Correlates of CVD and discussing sexual issues with physicians among male military veterans

Matthew Lee Smith, Heather Honoré Goltz, Audry S. Motlagh, Sang Nam Ahn, Caroline D. Bergeron, Marcia G. Ory

Research output: Contribution to journalArticlepeer-review


Purpose This study aims to identify socio-demographic and health behavior factors associated with cardiovascular disease (CVD) diagnosis and patient-physician communication concerning sexual issues among older Veterans. Methods Cross-sectional data were collected from 635 male Veterans over age 55 years as part of the 2010 National Social Life, Health and Aging Project, a nationally-representative, population-based study of community-dwelling older Americans. Two independent logistic regression analyses were performed. Results Over 33% of Veterans were aged 75 years or older. Over one-half of participants reported having a CVD diagnosis (58%) and sexual intercourse within the previous year (58%); over one-third (37%) reported having one or more sexual dysfunctions and discussing sexual issues with their physician (42%). Veterans diagnosed with CVD were significantly more likely to self-identify as racial/ethnic minorities (OR = 1.89, P = 0.021), have more chronic disease comorbidities (OR = 1.23, P = 0.041), and have more sexual dysfunctions (OR = 1.19, P = 0.028). Veterans diagnosed with CVD were significantly less likely to report having sex within the previous year (OR = 0.53, P = 0.005). Veterans who reported discussing sexual issues with a physician were significantly more likely to be ≥75 years (OR = 1.79, P = 0.010), and report more than a high school education (OR = 1.62, P = 0.016), CVD diagnosis (OR = 1.59, P = 0.015), sex within the previous year (OR = 1.69, P = 0.033), and trouble achieving/maintaining an erection (OR = 3.39, P < 0.001). Implications These findings suggest older male Veterans, particularly racial/ethnic minorities and those less-educated, may benefit from VA and community-based aging and sexual health/counseling services. These services should promote increased patient-physician communication as well as referrals between physicians and sex health/counseling specialists.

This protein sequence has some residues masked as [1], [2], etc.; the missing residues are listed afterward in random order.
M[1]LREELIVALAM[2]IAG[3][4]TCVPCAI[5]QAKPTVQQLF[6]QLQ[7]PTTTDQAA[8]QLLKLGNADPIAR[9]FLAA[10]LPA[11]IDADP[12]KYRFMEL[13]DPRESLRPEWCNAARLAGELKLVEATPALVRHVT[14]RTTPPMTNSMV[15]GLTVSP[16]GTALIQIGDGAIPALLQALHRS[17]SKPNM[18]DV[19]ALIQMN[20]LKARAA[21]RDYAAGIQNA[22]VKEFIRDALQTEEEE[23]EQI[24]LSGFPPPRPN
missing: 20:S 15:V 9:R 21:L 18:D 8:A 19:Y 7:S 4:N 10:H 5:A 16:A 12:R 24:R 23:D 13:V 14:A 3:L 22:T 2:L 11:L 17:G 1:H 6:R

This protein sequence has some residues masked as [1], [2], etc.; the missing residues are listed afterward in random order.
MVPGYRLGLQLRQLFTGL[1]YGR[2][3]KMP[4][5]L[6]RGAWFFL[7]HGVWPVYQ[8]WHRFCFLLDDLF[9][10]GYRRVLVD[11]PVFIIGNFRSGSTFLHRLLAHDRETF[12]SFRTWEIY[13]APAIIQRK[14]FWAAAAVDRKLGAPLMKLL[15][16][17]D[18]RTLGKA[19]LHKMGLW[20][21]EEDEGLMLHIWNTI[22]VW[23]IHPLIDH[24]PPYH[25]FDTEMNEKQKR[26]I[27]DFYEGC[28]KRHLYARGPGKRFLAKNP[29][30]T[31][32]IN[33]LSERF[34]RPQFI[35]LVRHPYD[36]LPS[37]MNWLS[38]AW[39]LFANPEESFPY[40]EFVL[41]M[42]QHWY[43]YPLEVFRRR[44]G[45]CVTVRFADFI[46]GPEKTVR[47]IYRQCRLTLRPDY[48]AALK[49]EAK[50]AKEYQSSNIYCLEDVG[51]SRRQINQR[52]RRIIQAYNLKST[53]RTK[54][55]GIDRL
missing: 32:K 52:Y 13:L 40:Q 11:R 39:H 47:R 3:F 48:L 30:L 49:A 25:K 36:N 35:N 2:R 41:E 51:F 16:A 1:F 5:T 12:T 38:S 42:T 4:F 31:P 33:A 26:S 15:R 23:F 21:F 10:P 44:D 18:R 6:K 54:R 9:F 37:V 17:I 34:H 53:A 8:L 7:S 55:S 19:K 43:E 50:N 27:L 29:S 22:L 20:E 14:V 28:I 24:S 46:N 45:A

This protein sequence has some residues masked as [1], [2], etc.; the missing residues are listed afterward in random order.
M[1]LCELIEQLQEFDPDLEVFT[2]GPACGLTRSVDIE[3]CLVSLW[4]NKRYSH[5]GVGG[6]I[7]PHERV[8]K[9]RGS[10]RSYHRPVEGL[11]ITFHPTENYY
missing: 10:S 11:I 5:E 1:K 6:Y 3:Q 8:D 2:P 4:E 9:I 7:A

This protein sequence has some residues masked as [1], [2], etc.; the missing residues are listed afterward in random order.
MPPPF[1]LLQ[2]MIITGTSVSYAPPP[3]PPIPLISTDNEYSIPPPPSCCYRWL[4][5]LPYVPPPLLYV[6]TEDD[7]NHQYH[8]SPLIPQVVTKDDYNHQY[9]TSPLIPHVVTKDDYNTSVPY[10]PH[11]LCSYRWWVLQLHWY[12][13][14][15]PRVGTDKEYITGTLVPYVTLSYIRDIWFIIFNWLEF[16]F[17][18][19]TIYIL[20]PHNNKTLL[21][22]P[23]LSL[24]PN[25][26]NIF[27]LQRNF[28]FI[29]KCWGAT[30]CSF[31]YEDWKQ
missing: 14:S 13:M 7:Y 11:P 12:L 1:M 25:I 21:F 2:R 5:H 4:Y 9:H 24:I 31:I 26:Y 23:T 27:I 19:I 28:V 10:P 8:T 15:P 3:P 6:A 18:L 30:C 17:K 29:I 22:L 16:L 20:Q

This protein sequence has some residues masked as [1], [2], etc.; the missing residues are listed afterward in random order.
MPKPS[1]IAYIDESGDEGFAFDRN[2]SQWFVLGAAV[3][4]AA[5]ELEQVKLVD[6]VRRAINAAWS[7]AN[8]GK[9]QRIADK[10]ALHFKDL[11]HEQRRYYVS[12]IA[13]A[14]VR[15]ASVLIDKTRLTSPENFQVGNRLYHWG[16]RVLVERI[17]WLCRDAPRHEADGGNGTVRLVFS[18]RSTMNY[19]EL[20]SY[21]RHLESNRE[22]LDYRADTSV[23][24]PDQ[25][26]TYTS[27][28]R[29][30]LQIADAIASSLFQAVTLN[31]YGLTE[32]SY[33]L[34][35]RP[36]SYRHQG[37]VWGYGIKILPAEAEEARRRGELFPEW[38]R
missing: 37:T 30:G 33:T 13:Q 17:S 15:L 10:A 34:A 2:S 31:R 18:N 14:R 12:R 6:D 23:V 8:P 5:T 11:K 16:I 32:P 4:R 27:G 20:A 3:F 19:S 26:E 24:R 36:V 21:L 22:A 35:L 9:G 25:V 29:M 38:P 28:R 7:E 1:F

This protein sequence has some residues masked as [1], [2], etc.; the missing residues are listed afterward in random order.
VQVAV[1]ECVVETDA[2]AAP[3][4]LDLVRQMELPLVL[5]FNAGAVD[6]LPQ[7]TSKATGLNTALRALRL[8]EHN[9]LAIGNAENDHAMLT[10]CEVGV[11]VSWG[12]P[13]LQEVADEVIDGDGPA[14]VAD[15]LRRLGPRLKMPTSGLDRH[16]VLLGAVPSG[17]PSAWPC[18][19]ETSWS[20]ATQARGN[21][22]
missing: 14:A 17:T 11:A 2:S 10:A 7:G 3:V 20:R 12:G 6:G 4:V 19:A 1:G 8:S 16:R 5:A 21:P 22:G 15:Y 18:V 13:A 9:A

Original languageEnglish (US)
Pages (from-to)168-175
Number of pages8
StatePublished - Oct 1 2016


  • Heart disease
  • Men's health
  • Patient-physician interaction
  • Sexual dysfunction
  • Veterans

ASJC Scopus subject areas

  • Biochemistry, Genetics and Molecular Biology(all)
  • Obstetrics and Gynecology


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